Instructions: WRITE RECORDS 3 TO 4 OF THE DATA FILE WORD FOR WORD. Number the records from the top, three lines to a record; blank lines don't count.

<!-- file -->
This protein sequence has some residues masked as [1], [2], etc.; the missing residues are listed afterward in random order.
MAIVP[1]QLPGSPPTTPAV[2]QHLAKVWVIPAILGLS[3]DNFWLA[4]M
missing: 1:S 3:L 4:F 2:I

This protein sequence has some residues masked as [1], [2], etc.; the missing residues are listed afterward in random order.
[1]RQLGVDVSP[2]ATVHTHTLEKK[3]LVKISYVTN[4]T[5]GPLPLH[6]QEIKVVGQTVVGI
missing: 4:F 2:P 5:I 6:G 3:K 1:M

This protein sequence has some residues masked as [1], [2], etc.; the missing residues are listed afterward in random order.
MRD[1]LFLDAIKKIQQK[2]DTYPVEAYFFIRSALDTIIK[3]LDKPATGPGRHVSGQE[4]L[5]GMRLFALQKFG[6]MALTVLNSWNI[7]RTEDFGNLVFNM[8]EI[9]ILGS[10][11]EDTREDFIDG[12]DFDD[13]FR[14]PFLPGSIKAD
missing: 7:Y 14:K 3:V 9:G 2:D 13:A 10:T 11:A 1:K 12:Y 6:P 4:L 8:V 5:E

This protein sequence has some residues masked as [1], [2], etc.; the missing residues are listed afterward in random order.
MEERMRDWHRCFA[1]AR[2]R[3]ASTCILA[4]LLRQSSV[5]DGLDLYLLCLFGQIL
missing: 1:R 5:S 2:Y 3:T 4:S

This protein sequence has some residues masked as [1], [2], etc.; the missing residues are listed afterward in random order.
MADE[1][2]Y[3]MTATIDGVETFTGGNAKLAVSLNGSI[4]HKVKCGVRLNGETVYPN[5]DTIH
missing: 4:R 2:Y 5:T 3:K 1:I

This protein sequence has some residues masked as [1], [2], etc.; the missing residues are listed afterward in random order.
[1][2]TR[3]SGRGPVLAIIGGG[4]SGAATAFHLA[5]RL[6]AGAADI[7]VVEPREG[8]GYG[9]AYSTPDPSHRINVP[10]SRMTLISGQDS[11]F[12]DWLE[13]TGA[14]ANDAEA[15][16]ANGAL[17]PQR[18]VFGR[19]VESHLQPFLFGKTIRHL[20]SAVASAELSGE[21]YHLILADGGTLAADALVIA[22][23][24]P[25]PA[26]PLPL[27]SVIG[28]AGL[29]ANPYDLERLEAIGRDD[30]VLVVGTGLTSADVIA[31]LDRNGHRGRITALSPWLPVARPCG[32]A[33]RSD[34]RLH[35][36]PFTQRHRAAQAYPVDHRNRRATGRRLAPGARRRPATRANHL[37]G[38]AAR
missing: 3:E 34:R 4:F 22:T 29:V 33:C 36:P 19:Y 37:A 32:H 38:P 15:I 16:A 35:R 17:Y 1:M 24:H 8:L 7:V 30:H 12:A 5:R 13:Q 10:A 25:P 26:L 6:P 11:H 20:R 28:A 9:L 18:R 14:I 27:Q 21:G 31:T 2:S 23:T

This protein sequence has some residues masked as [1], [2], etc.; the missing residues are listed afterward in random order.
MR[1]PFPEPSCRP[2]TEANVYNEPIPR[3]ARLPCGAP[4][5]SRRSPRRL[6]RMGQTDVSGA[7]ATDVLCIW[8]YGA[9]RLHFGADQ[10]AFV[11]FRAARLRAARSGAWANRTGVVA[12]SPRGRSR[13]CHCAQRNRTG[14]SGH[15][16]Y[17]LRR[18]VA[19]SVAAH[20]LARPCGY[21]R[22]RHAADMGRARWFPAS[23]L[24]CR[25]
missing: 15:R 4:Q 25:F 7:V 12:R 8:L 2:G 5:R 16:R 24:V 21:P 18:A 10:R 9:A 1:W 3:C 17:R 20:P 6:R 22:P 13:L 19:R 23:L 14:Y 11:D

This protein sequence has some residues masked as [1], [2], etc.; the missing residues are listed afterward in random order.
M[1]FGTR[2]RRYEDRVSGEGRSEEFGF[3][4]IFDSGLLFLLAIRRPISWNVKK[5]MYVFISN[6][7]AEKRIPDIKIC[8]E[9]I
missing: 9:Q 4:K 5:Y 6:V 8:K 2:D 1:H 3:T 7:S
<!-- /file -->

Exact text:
This protein sequence has some residues masked as [1], [2], etc.; the missing residues are listed afterward in random order.
MRD[1]LFLDAIKKIQQK[2]DTYPVEAYFFIRSALDTIIK[3]LDKPATGPGRHVSGQE[4]L[5]GMRLFALQKFG[6]MALTVLNSWNI[7]RTEDFGNLVFNM[8]EI[9]ILGS[10][11]EDTREDFIDG[12]DFDD[13]FR[14]PFLPGSIKAD
missing: 7:Y 14:K 3:V 9:G 2:D 13:A 10:T 11:A 1:K 12:Y 6:P 4:L 8:V 5:E

This protein sequence has some residues masked as [1], [2], etc.; the missing residues are listed afterward in random order.
MEERMRDWHRCFA[1]AR[2]R[3]ASTCILA[4]LLRQSSV[5]DGLDLYLLCLFGQIL
missing: 1:R 5:S 2:Y 3:T 4:S